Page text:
Fighting between government forces and opponents of outgoing President Ali Abdullah Saleh on the streets of the capital Sanaa has killed one soldier, the Defence ministry said.
The violence late Friday near government buildings and the compound of Sadeq al-Ahmar, a foe of Saleh commanding significant forces, was the latest challenge to a Gulf-brokered transition plan to prevent civil war after 10 months of bloody anti-Saleh protests.
Top oil exporter Saudi Arabia shares U.S. fears more instability in Yemen would embolden the country's al Qaeda wing - against which Washington has waged a campaign of drone strikes - in a country sitting next to oil shipping routes.
The Defense Ministry, in a posting on its website, accused the Ahmar tribesmen of launching attacks in the northern district of Hasaba with the aim of derailing efforts toward establishing security and stability in the capital and other areas.
An official Friday said forces loyal to Saleh and opposition gunmen were withdrawing from the streets of Taiz city, calming a situation that threatened to wreck a political solution to months of upheaval.
Dozens have been killed in Taiz, Yemen's commercial capital, since Saleh signed a deal last month to give up power after 33 years.
A committee set up to restore normality to Taiz was clearing away road blocks set up by Saleh opponents and loyalists during street battles, and overseeing their withdrawal from occupied buildings, the official said.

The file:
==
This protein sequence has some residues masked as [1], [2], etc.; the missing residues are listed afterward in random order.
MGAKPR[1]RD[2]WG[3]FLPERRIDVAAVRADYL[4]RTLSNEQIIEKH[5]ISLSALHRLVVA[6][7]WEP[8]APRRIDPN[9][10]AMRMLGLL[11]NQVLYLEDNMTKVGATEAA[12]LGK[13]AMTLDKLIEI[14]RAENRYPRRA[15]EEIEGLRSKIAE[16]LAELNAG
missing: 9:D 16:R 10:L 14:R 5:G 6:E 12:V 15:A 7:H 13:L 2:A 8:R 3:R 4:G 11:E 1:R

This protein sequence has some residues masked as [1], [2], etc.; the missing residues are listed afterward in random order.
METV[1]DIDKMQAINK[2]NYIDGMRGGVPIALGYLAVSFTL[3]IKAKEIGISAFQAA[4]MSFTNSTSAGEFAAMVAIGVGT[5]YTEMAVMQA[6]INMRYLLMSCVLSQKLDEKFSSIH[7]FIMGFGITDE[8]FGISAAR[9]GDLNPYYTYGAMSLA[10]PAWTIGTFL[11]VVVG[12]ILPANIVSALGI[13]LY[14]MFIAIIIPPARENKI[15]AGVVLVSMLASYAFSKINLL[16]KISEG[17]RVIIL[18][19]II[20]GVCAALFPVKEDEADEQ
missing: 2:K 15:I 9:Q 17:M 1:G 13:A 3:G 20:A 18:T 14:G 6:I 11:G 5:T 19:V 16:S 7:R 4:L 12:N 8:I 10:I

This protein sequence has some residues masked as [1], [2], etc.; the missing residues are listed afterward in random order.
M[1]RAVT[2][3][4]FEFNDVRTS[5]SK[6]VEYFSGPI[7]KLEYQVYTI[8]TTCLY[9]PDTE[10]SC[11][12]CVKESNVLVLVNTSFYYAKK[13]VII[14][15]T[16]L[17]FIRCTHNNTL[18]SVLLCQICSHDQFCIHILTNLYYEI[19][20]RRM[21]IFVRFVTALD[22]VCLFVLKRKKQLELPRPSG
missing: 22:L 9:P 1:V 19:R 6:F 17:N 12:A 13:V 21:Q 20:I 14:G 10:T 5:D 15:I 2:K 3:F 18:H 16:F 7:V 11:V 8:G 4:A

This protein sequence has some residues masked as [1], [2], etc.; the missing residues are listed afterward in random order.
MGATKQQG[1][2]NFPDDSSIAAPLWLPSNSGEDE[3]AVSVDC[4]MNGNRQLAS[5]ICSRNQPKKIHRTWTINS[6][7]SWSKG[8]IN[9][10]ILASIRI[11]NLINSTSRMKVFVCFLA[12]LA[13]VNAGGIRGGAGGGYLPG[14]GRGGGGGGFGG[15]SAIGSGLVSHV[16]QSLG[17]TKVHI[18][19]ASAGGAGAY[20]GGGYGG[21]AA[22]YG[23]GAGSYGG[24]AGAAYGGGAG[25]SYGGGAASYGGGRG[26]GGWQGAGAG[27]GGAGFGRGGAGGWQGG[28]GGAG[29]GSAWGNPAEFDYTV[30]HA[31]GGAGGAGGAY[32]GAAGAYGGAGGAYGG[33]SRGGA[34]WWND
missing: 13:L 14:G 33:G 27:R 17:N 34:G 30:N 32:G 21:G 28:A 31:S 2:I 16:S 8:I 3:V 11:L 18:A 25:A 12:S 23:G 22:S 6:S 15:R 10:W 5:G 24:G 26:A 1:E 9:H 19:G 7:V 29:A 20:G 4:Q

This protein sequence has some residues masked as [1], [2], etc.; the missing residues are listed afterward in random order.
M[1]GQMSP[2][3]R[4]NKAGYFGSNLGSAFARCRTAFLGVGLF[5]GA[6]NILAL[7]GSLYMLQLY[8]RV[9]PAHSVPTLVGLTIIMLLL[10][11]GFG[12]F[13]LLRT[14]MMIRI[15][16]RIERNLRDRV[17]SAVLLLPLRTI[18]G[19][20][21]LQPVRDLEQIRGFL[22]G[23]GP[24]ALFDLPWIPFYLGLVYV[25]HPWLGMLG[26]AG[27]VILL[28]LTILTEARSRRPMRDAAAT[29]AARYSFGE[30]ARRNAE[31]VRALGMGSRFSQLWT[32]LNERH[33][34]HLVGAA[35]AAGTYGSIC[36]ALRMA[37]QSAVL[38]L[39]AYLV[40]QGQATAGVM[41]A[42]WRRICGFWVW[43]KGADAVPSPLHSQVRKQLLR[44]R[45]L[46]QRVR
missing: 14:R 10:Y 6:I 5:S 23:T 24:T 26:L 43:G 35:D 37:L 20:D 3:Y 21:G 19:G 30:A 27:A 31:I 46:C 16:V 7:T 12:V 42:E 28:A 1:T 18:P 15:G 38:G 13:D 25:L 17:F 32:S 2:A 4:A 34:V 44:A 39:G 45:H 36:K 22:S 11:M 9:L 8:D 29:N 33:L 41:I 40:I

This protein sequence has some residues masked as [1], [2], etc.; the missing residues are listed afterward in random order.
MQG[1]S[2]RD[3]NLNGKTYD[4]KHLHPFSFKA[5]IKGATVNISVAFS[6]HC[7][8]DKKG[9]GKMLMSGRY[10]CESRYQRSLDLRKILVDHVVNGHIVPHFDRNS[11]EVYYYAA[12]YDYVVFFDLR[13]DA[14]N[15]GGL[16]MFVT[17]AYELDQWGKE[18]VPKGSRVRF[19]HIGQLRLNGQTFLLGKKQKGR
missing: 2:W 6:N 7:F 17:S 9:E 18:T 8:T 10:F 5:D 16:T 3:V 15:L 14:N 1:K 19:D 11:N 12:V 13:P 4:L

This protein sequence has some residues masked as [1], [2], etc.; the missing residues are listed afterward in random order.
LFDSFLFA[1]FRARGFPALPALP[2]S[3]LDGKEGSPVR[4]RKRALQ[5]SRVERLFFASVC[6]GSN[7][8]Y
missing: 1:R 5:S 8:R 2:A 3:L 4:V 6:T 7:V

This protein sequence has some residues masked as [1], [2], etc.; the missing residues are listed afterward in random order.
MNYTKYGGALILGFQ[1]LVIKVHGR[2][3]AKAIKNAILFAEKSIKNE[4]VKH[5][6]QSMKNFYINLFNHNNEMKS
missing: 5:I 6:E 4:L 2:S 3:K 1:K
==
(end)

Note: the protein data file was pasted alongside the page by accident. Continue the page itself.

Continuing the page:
More than three weeks after Saleh formally handed power to his deputy Abd-Rabbu Mansour Hadi, protesters have continued to take to the streets in anger at opposition parties' endorsement of the deal, which grants immunity from prosecution to Saleh over the killing of demonstrators by security forces.
Saleh's General People's Congress (GPC) party said it would stop holding pro-government rallies after Friday prayers to show its commitment to a political solution, and urged opposition parties to do the same.
A member of the opposition Joint Meeting Parties (JMP) said it was not for them to call off street protests, which were launched by youths who did not belong to opposition parties.
Under the transfer plan negotiated by Yemen's wealthy Gulf neighbours, the GPC and opposition parties divided up cabinet posts between them and formed a national unity government to steer the country toward a presidential election in February.
The cabinet, which is due to be sworn in Saturday, faces a host of challenges including a southern separatist movement, a rebellion in the north and the regional wing of al Qaeda that has exploited the upheaval to strengthen its foothold in Yemen.
Yemen has also faced a fuel shortage partly due to repeated attacks on a pipeline feeding its refinery. Traders said on Friday that the country was seeking to buy four cargoes of gasoline in January via a tender amounting to 120,000 tonnes to help deal with the shortages.
(Writing by Firouz Sedarat; Editing by Matthew Jones)